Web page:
As most people have known for the past six months, Basement is back. The five piece from Ipswich, England announced their reunion back in late January and followed up with an announcement of a tour in April. But the news did not stop there – they also secretly recorded a new EP and had it set for a release date in July. Needless to say, they were relatively busy in their time off and kept quiet about their future endeavors. I will not speak for anyone else, but I know that I had been patiently waiting for Further Sky, not really knowing what to expect. Now that I had the chance to listen to the three-track EP, I feel refreshed and almost satisfied with the small taste that was given.
Past releases like Colourmeinkindness and I Wish I Could Stay Here are synonymous with the fall or winter months, where the chords are much more harsh and brash – the lyrical content full of reflection and longing for the cold to break. It is fitting that Further Sky be released during the summer months due to the fact that it is sonically brighter and warmer than past releases. The band also stated that the new material has “subtle psychedelic tendencies” of bands like Swervedriver and Failure, which holds true during the EP’s second track titled “Jet”.
When listeners hit play, they are immediately greeted with “Summer’s Colour”, an ethereal, guitar-driven take on a summer romance. Andrew Paul swoons over a “princess in a white dress / queen in a dream” while rhythm and lead guitars flow together, creating a pleasant backdrop of a bright atmosphere. The second track ‘Jet’ carries the same genial tone, but definitely differs from the first track with its moments of slowed down instrumentals reverberating off of Andrew’s drawn out vocals. It’s in these moments that those “psychedelic tendencies” the band spoke of bleed through, and it floats. These two songs effortlessly feel lighter and much more relaxed, something everyone wishes to feel with the onset of warmer weather.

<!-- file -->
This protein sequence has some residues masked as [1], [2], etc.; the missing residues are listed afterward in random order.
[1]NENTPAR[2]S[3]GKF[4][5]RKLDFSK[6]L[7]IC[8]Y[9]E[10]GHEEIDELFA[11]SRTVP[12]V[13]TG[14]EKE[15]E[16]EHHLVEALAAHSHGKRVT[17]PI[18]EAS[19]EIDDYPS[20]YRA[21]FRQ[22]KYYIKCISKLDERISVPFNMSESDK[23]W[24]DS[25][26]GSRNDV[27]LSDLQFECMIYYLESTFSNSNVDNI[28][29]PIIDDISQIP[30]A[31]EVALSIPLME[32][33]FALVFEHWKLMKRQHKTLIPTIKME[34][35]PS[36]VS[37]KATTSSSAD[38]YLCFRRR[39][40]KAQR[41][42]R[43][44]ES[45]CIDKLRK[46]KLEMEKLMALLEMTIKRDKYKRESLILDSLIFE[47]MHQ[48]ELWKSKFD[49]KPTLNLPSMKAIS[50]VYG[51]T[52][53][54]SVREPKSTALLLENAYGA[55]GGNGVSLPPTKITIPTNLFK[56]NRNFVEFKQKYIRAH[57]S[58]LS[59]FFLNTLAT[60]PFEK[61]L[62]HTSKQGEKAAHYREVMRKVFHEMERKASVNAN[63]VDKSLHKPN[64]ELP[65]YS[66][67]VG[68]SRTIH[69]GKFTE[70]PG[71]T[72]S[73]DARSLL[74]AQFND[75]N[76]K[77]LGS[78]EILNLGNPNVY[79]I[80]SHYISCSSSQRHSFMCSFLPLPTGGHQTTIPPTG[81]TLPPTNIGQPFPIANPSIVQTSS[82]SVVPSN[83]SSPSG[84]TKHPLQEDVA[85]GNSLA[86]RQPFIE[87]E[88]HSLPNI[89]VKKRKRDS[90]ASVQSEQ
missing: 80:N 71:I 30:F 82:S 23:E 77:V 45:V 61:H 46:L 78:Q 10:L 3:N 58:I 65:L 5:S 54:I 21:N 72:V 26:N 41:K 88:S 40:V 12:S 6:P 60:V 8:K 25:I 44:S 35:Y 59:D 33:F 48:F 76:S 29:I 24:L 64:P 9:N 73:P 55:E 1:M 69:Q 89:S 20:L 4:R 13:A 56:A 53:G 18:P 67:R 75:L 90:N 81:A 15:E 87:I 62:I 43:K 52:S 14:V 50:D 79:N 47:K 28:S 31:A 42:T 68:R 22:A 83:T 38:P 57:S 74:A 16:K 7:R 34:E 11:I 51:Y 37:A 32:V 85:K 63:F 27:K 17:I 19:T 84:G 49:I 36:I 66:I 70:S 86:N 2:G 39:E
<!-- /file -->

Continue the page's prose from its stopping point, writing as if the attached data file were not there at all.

For a final track, Basement decided to cover early 90s glam rock/alternative band Suede’s “Animal Nitrate”. I think it is admirable that Basement went back to their roots, not just by covering the song of a fellow UK band, but by recording in North London’s Livingston Studios (The Clash, Bjork). To hear some influence from that British rock element in this new release is almost humbling. Anyhow, I am a sucker for covers, and this is probably going on my top 10 favorite covers list. If someone were to pick up this EP, and had never heard of Suede, they would probably assume that “Animal Nitrate” was an original song by Basement. Not only was it executed really well in respect to Suede, but Basement made it blend in wonderfully with two of their own original songs. That’s pretty impressive, if I do say so myself.
Further Sky feels and sounds rich. The instrumentals stray from all of the bands’ previous work in all of the right ways. There are so many more interesting textures and complex variations in melody. I think that’s what Basement fans need to hear. It’s always inspiriting to hear something new from a band that has been quietly working, especially when it’s just so different from anything we’ve heard from them before.
People usually say that the sky is the limit. I think Basement sat down and said “that’s dumb” and recorded an EP they were really proud of, going further than the sky in a lot of different respects (I think I’m funny). Through this experimentation, I am interested in seeing what the band does next, in extended form especially.
Man, they have still got it.